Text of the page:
A sensitive approach is needed

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A sensitive approach is needed

A new nationwide outbreak of community infection is feared in Korea after weeks of control due to sprawling cases of infection stemming from clubgoers in central Seoul’s Itaewon neighborhood during the long holiday week earlier this month.  
New infection cases totaled 35, spiking to double digits after two cases on May 6 — a day after the long holiday week ended. The number of confirmed cases has exceeded the people discharged from self-quarantine for the first time in 60 days. Secondary infections traced to those who enjoyed a night out in Itaewon are increasing rapidly. Some of those who had been to Itaewon clubs and bars over the holiday had returned to work at hospitals, department stores, call centers and beauty clinics without knowing that they may have been infected.  
A greater worry is that most of the clubgoers are unreachable, which helps delay the verification of their health status. According to the Seoul city government, 5,517 people are estimated to have been to clubs and bars over the long holiday and of them, 3,112 cannot be contacted. Many of their contact numbers turned out to be inaccurate or false. Police are considering accessing their mobile phone information to hunt them down by force.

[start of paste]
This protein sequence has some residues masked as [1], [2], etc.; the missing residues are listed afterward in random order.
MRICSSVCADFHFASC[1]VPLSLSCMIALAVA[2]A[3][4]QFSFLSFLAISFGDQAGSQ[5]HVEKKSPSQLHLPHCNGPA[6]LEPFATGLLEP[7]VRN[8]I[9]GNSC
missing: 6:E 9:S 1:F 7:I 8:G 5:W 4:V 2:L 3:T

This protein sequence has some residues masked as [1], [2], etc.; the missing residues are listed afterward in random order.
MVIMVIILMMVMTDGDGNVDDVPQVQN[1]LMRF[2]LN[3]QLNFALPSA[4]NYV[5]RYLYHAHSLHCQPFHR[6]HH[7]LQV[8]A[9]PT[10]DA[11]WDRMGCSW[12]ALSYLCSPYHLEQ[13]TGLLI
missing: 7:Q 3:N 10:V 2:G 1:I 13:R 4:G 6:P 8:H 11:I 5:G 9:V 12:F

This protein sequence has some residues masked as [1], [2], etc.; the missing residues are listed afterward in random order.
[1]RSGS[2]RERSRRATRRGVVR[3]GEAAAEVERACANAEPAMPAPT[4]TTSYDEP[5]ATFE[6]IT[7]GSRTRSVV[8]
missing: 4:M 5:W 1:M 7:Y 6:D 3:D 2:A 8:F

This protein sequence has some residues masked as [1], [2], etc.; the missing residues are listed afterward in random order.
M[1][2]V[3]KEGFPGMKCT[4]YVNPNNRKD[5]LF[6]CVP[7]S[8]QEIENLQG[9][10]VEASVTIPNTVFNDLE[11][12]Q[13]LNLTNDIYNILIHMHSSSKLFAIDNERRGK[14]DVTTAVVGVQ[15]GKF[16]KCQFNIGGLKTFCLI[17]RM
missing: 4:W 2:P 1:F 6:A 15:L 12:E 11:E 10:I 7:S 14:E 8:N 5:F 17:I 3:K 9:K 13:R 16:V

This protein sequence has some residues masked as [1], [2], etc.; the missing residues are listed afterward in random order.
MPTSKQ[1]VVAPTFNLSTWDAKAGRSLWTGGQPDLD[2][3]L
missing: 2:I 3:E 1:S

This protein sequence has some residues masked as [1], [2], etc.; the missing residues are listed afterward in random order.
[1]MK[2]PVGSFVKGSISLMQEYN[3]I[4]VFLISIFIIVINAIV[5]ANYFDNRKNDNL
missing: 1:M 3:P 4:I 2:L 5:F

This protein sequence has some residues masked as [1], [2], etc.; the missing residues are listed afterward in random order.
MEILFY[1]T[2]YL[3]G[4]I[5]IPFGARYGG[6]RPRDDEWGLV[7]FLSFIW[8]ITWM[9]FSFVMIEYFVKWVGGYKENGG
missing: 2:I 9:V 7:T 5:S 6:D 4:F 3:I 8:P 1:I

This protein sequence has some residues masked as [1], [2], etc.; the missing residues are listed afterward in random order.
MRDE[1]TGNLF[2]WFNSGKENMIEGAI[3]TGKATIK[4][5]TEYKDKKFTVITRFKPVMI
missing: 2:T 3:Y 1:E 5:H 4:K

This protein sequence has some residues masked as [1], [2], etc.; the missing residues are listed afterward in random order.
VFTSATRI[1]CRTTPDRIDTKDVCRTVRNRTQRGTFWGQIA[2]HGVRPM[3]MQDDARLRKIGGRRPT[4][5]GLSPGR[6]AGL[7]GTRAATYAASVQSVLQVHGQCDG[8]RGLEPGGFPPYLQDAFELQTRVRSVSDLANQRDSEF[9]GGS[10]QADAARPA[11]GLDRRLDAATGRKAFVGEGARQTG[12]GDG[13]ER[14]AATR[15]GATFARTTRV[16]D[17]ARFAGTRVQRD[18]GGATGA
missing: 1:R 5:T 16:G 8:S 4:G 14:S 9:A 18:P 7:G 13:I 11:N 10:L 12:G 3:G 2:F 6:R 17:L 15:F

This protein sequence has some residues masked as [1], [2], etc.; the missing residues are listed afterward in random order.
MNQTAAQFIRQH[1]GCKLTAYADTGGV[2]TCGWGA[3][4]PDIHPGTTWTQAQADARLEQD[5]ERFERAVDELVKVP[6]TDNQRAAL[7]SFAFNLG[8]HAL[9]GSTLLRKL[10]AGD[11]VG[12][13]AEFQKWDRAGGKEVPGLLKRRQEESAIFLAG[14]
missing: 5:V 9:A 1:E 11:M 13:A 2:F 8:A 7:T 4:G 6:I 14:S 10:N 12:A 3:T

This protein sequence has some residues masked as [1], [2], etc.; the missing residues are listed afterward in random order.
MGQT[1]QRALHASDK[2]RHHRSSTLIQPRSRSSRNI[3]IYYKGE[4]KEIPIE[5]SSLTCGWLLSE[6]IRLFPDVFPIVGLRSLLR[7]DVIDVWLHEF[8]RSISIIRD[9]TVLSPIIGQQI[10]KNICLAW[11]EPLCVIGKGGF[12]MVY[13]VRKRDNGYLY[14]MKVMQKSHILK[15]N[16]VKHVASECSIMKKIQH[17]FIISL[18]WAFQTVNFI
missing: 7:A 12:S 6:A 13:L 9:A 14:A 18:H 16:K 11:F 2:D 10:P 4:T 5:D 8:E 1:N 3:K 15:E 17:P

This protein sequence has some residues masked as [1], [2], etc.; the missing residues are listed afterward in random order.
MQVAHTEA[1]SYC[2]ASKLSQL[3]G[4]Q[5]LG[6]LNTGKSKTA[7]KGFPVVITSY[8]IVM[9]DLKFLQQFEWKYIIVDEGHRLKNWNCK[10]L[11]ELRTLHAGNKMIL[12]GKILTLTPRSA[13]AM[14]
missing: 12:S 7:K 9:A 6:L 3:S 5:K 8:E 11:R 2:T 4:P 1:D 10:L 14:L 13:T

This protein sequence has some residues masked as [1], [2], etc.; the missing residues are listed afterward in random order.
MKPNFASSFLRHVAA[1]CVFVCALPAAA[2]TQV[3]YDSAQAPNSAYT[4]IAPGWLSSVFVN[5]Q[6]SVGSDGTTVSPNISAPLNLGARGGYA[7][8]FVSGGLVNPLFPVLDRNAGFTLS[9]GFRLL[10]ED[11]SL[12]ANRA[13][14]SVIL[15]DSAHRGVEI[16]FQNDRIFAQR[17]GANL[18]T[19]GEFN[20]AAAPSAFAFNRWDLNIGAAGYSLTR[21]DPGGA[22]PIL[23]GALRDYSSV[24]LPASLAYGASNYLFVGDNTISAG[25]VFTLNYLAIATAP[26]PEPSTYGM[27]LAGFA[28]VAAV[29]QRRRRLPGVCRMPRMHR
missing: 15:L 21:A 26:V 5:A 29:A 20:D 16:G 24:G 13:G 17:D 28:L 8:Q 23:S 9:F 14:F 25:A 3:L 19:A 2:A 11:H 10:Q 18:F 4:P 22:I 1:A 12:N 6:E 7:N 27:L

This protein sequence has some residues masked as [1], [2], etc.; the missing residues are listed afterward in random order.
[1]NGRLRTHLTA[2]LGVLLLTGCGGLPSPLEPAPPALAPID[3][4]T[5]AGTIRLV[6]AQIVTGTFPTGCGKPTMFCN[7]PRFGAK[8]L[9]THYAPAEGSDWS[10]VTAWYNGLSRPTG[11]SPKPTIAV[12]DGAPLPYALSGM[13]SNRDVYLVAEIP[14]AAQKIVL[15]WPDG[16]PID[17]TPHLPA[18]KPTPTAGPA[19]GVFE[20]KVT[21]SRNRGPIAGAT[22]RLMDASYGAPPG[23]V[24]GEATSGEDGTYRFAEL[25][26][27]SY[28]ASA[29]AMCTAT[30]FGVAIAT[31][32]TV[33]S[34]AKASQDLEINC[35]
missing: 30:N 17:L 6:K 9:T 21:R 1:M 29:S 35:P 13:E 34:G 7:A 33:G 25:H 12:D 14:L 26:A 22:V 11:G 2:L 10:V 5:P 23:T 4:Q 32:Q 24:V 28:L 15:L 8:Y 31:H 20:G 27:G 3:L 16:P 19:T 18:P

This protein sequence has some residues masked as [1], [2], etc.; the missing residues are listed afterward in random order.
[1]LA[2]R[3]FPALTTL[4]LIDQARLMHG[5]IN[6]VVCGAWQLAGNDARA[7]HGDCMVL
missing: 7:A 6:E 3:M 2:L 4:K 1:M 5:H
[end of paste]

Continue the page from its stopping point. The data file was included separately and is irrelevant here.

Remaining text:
The followers of the Shincheonji Church, where a cluster infection occurred, were tracked down by force. But there is a limit to the forcible inspection of the Itaewon clubgoers, as there is no reliable list of them. Since the clubgoers include foreigners and members of the LGBTQ community, unnecessary instances of discrimination could emerge. Undocumented foreigners may also be worried about reporting themselves.
Given the sensitivities, authorities should take a flexible approach to dealing with the affair. They must encourage voluntary testing and promise confidentiality.  
The response by Gyeonggi could be used as an example. The provincial government demanded that all residents who had been to clubs in Itaewon or 24-hour spas in southern Seoul over the long holiday get tested for Covid-19 by May 17. Clubgoers must also isolate themselves for at least two weeks. Anyone who does not oblige with the rule could face a jail term for two years or a maximum fine of 20 million won ($16,000). The measure could be expanded nationwide.  
A battle against a stealth virus is not easy. Authorities must amend quarantine guidelines. More detailed guidelines are needed now.
JoongAng Ilbo, May 12, Page 30 
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